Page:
Children as young as 11 face a lifetime of crime, drugs and prostitution if they are excluded from school, MPs were told today.
Sir Alan Steer, the previous Government’s adviser on school behaviour, said they could find themselves with as little as an hour a week’s education provision if they were excluded from school.
Giving evidence to the Commons select committee on education, he said: “In some areas we have a situation which it is hard to describe as other than scandalous.”
Local authorities had been given a duty to provide alternative provision for excluded pupils in legislation – but the amount varied from council to council.
“We have excellent provision in some areas,” he said. “In other parts of the country children who are out of school are receiving as little as an hour a week of home tuition.
“I would bet some of those 11, 12, 13 and 14-year-olds excluded go into drugs, go into crime and go into prostitution.”
Speaking outside the hearing, he said those receiving only an hour’s teaching were “hardly likely to be found in a library” for the rest of the week.
Sir Alan added that there was a link between exclusion and prison. Many offenders having started their life of crime whilst out of school on the streets.
He called for agreed minimum national standards of tuition for every youngster excluded from school.
“It’s not only wrong but it’s stupid( to provide them with little or no education),” he added. It cost far more in the long run to look after them if they turned to a life of crime.
“The provision seems to have got stuck on the funding issue – to which I would say some authorities are managing to do this so the money must be there,” he said.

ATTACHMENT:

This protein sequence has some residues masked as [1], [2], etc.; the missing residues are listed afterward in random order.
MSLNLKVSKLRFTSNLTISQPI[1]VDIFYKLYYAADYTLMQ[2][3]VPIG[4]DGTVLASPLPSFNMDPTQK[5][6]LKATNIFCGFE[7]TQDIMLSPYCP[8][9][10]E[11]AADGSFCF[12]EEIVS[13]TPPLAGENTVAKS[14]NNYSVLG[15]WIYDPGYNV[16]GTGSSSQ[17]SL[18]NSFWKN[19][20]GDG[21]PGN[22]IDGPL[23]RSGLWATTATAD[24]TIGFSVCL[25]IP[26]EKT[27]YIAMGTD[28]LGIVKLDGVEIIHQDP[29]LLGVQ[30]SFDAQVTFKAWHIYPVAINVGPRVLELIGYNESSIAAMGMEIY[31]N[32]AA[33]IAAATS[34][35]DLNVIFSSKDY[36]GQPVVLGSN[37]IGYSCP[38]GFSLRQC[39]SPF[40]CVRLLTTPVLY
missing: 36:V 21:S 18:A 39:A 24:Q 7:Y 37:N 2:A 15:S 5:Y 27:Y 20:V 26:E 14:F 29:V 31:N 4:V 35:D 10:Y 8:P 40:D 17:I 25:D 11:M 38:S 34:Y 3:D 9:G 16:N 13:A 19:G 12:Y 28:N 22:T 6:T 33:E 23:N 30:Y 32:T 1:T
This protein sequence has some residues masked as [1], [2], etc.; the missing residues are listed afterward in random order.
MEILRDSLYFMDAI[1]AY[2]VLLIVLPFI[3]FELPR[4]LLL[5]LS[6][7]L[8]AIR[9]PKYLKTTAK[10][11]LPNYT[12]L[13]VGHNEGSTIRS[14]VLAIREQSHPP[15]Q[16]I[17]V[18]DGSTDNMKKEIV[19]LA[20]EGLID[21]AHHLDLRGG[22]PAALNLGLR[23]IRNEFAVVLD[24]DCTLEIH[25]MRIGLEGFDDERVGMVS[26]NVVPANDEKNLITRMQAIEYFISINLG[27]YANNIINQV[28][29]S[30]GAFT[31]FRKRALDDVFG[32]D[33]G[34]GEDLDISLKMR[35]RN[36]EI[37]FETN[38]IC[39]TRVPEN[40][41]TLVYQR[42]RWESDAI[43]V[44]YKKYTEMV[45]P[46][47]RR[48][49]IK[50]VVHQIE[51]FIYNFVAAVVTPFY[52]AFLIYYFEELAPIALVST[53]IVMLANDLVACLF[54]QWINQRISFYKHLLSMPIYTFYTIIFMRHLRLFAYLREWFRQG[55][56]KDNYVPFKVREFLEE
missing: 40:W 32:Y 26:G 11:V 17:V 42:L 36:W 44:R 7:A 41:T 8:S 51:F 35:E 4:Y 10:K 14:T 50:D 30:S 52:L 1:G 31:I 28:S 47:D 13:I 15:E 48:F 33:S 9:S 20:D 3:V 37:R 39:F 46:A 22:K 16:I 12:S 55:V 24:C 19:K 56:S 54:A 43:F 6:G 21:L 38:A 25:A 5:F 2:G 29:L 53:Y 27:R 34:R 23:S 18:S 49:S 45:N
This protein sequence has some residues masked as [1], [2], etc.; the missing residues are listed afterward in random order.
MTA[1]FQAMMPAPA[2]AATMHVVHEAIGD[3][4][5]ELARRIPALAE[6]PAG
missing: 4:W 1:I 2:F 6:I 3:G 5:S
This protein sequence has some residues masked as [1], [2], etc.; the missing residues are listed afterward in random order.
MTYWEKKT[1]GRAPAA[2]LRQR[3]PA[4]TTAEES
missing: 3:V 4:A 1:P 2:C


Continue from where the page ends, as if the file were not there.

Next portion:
“These children can’t be left on the streets in the way that they are. The result is scandalous.”
Sir Alan also criticised the new Coalition Government’s plans to remove the right of appeal for a youngster threatened with exclusion as “morally wrong”.
Ministers plan to recommend removing the right of appeal over a school’s decision in an education White Paper to be published next month. They argue that too many youngsters are being sent back into schools by appeals panels even in cases of assault.
“I don’t approve of the proposal to abolish independent appeals’ panels,” he said. “I’m expressing the view of both of the national associations of headteachers here.
“I think it is a right and morally wrong to have a decision made by the state about an individual without them having the right to appeal.
“I hope there will be a rethink on this.”
He warned that schools would end up spending more time “before the courts” as more parents resorted to legal action as the only remedy open to them.
“It is also not true that vast numbers of children are being reinstated in schools by appeals panels,” he added.
“We need to ensure appeals panels are of high quality and there should be a training element for them – but, in my view, they are absolutely essential and they are morally right.”